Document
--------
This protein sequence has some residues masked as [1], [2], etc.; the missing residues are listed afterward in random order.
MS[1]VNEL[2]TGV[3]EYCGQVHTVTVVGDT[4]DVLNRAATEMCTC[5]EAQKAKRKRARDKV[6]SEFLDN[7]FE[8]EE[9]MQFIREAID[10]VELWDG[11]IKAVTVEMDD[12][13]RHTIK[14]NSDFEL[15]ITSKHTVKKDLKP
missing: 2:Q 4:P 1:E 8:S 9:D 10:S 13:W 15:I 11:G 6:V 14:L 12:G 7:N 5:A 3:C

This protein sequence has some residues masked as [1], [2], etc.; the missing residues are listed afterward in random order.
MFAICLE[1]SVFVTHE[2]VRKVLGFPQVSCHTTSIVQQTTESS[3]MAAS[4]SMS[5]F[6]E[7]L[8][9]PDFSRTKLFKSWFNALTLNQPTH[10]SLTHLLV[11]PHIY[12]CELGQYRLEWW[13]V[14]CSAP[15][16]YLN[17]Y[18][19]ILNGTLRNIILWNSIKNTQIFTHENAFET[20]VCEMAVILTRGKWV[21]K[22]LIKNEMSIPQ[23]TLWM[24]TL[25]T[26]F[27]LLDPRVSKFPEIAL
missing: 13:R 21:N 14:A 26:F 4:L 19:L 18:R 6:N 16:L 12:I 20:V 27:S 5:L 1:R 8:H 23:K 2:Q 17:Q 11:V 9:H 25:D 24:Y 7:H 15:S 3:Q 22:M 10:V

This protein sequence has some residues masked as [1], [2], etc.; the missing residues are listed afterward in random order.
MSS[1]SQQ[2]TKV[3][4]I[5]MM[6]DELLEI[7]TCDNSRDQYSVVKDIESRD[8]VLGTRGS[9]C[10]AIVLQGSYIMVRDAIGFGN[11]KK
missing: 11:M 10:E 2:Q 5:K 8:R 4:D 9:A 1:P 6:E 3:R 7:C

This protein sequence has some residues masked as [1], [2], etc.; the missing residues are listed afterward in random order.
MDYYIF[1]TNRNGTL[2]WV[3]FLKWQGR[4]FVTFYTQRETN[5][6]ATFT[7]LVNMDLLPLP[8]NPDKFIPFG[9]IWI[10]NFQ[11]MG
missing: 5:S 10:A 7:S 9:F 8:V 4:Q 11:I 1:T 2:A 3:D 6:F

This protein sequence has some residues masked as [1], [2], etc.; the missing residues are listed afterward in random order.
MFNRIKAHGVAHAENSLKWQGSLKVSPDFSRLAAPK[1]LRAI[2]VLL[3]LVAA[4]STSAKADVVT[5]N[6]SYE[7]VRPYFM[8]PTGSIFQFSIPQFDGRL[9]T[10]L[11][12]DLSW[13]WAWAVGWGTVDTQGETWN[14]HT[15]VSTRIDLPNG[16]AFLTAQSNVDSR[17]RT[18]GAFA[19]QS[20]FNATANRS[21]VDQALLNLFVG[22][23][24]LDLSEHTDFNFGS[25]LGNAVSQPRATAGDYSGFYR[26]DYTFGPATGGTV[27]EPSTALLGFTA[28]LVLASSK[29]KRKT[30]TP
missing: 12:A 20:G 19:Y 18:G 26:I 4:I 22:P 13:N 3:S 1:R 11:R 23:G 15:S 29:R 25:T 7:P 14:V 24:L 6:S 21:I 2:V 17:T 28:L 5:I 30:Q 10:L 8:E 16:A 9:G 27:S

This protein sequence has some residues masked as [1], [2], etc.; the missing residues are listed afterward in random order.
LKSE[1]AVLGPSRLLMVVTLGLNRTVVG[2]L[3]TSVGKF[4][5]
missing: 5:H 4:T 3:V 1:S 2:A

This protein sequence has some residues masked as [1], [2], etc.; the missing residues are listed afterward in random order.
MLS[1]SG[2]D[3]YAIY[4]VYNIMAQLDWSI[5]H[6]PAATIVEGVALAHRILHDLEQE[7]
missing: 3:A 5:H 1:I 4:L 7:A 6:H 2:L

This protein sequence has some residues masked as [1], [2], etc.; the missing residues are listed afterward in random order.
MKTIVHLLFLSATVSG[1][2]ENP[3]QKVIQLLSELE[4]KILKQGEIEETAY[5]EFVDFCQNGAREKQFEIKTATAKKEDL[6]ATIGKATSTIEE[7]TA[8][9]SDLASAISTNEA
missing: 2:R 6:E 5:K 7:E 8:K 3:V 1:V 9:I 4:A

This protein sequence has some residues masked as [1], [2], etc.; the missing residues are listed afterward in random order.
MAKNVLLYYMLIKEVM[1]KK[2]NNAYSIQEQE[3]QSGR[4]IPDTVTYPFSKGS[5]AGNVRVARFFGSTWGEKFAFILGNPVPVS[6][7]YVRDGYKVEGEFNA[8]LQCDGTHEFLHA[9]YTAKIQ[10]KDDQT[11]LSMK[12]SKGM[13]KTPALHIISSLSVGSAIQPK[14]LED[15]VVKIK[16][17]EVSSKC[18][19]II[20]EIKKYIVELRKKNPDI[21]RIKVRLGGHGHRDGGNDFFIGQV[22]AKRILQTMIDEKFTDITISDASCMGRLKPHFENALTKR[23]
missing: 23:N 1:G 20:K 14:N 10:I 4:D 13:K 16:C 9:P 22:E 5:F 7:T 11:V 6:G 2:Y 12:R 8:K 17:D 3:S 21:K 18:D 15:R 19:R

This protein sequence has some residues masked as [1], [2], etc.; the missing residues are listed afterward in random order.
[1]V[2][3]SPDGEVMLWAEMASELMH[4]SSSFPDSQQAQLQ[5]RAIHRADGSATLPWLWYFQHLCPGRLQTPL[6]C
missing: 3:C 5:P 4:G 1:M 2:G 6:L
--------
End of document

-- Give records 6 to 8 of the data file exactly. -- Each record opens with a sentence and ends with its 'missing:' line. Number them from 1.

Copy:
This protein sequence has some residues masked as [1], [2], etc.; the missing residues are listed afterward in random order.
LKSE[1]AVLGPSRLLMVVTLGLNRTVVG[2]L[3]TSVGKF[4][5]
missing: 5:H 4:T 3:V 1:S 2:A

This protein sequence has some residues masked as [1], [2], etc.; the missing residues are listed afterward in random order.
MLS[1]SG[2]D[3]YAIY[4]VYNIMAQLDWSI[5]H[6]PAATIVEGVALAHRILHDLEQE[7]
missing: 3:A 5:H 1:I 4:L 7:A 6:H 2:L

This protein sequence has some residues masked as [1], [2], etc.; the missing residues are listed afterward in random order.
MKTIVHLLFLSATVSG[1][2]ENP[3]QKVIQLLSELE[4]KILKQGEIEETAY[5]EFVDFCQNGAREKQFEIKTATAKKEDL[6]ATIGKATSTIEE[7]TA[8][9]SDLASAISTNEA
missing: 2:R 6:E 5:K 7:E 8:K 3:V 1:V 9:I 4:A